The Nomad Foundation is a small non-for-profit of committed humanitarians and healthcare educators attempting to reduce maternal mortality among Tuareg and Wodaabe people. For the last six years, they have been using our films to train birth attendants from two nomadic tribes in Northern Niger.
Rebecca Jones is a doctor in obstetrics and gynaecology and trainer with the Nomad Foundation. She works alongside her sister, Patricia Manzon, who is a midwife, and Jen Stevens, a midwife with a doctorate in global health. Here Rebecca tells us more about The Nomad Foundation critical work.
I am currently leading a project aimed at training traditional birth attendants, known as “matrones”, from two nomadic tribes in Northern Niger. The women from these tribes frequently give birth while on migration, often without access to skilled assistance. This lack of access has resulted in a shockingly high mortality rate. Our project’s primary goal is to empower these women with the knowledge and supplies necessary to reduce this loss.
In 2022 we trained 57 matrones. Many were new but most were there for refresher training. This spring our local trainers held sessions using your films and trained 13 new matrones. As word of the program’s success spreads, more and more communities are requesting the training.
Our total is now 4807 births involving our trained matrones. There have been no maternal mortalities within the encampments (but several after transfer to hospital). The overall maternal mortality rate has been drastically reduced. Without ready access to Caesarean delivery, we can never hope to bring the mortality rate close to that of countries with high-income economies; but things are much improved.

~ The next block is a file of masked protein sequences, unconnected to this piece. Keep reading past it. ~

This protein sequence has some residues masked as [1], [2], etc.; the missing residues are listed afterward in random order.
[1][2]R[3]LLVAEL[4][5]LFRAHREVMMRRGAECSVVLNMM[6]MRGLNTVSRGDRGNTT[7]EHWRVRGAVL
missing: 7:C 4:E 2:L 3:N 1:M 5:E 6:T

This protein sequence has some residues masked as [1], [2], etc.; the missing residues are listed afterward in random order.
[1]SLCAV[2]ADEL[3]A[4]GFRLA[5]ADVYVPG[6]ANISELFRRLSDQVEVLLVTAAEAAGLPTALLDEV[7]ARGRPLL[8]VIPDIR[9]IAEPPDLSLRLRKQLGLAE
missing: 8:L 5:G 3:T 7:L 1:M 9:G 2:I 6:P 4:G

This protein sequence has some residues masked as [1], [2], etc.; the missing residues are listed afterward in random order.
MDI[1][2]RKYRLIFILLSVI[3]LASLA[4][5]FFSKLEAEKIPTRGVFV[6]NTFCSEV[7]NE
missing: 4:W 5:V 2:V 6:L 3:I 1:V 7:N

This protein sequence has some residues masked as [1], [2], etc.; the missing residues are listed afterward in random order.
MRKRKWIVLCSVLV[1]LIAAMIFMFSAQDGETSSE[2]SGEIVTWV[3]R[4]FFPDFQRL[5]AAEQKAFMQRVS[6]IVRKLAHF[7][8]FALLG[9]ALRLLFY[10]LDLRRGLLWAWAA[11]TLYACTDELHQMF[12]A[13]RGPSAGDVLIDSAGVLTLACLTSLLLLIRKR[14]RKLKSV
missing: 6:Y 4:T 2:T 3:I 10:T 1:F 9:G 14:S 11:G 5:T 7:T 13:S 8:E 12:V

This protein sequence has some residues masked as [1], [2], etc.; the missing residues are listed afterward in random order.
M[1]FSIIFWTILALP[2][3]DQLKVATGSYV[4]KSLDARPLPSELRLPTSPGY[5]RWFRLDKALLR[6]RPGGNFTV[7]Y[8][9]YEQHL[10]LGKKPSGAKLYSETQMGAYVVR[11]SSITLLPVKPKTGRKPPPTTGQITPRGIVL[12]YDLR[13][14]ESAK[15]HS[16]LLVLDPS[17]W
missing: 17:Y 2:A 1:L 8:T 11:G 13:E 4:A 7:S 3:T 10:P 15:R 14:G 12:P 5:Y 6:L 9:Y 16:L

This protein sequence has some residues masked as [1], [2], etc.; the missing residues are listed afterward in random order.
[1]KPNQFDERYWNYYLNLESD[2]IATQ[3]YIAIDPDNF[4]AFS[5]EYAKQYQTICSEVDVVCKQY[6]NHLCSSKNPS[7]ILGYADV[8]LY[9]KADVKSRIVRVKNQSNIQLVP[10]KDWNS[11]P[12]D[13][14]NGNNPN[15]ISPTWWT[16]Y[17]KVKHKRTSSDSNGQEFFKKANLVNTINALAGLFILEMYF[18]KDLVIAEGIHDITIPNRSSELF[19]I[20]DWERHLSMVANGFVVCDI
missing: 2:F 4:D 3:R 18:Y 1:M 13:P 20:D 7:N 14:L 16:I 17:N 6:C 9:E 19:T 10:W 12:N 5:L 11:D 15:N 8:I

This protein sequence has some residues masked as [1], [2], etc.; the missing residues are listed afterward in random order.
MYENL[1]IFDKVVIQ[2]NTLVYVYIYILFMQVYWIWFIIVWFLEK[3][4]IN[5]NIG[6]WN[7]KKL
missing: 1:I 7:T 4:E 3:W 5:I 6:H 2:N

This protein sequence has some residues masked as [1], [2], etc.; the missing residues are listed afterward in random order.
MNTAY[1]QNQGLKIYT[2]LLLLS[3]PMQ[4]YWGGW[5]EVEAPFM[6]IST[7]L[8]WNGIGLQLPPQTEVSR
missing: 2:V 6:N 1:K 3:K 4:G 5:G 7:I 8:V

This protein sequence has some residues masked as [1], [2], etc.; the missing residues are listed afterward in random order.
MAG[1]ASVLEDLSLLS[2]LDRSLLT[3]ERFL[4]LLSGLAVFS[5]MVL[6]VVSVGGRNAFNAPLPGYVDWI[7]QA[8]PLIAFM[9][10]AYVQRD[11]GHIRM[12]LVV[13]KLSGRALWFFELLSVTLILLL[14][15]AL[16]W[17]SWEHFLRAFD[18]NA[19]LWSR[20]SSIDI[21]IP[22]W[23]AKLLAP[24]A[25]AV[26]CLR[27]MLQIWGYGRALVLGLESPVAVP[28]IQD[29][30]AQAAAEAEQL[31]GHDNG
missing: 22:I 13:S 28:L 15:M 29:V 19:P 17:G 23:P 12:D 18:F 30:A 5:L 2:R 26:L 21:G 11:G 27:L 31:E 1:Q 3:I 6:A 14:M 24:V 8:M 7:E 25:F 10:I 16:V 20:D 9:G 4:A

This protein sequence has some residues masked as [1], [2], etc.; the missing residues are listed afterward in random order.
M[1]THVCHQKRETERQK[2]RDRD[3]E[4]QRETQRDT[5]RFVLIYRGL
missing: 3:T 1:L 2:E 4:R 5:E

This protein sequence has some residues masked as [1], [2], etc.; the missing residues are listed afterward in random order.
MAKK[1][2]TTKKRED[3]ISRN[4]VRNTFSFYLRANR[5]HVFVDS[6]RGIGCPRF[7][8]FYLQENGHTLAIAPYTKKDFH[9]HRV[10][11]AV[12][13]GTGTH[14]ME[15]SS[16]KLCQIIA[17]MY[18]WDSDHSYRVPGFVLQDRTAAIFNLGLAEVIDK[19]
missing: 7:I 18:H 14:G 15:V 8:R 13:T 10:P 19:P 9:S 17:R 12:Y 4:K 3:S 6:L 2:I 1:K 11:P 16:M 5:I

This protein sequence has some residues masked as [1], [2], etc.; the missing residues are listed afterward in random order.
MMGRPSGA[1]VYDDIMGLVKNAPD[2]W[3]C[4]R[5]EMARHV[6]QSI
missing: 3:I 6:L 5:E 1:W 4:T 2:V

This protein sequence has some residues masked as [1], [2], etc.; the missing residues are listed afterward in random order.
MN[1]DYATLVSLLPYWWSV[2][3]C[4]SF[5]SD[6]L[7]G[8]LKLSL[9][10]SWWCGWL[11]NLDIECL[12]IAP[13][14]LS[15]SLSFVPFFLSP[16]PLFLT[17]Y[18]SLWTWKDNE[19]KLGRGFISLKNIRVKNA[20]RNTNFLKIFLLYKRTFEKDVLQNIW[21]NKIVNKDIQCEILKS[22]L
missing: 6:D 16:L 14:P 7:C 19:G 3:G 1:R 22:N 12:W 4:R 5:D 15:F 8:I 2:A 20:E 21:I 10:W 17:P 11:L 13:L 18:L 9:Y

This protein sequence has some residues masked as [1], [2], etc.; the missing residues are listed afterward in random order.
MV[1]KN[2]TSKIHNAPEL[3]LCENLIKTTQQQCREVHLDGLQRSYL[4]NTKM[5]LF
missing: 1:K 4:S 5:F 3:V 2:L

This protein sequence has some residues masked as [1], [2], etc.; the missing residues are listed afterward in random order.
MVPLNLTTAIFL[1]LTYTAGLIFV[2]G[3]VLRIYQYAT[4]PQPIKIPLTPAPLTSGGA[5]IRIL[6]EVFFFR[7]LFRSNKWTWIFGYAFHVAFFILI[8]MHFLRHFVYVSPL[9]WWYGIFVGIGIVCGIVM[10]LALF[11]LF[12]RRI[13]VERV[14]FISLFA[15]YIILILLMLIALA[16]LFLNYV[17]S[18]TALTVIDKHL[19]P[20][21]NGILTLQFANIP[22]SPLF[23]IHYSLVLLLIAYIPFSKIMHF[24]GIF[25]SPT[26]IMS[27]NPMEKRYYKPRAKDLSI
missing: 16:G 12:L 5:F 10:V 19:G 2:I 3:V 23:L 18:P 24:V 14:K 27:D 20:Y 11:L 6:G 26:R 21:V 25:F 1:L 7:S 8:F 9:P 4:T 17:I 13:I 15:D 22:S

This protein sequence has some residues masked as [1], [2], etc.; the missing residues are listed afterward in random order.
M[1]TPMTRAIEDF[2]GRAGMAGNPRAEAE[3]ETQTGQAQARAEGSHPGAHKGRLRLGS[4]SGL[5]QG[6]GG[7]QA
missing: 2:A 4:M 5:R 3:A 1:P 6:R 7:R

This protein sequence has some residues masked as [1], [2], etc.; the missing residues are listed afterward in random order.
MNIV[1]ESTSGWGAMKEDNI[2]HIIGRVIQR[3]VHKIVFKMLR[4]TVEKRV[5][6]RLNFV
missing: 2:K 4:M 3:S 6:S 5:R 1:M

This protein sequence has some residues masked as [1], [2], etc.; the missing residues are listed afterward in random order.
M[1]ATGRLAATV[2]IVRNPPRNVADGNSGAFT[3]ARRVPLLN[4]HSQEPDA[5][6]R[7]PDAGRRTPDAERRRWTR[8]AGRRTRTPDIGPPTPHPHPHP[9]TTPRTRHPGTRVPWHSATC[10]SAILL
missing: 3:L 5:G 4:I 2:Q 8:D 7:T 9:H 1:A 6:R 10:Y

A noteworthy challenge we face is that none of these traditional birth attendants has ever attended school. Primarily, they speak their native languages – Tamasheq for the Tuareg tribe, and Fulfulde for the Wodaabe tribe. Unfortunately, most of them are unable to read or write. Despite these challenges, their enthusiasm for learning is inspiring.
Our translators, proficient in French, Hausa, Tamasheq, and some Fulfulde, play a crucial role in our project. Many Wodaabe women understand Hausa, and we often rely on their mutual assistance for effective communication. Unvoiced films or those in Hausa prove most accessible to our learners. However, we believe that films in Tamasheq and Fulfulde would communicate more directly and effectively with them.
We have incorporated four educational films from Medical Aid Films into our training program:
Recently, we showed the film ‘How to Manage Bleeding After Birth’ in Tamasheq. The response was overwhelmingly positive! We are now working on translating this film into Fulfulde, with the ultimate goal of translating all the films into the tribal languages to reach a broader audience.
The matrones have noted that each viewing of these films deepens their understanding. They also find it empowering to see birth attendants like themselves represented in the films, albeit in animation.
The films’ reliance on imagery and repetition rather than text makes them an effective teaching tool, particularly for non-literate individuals.
We are immensely grateful to Medical Aid Films for their invaluable work and their generosity in sharing these powerful resources and to Mr. John Massey who donated his time, expertise, and money to our film project.
Help us train more healthcare workers with our films, in their own language. Support our work today: www.medicalaidfilms.org/donate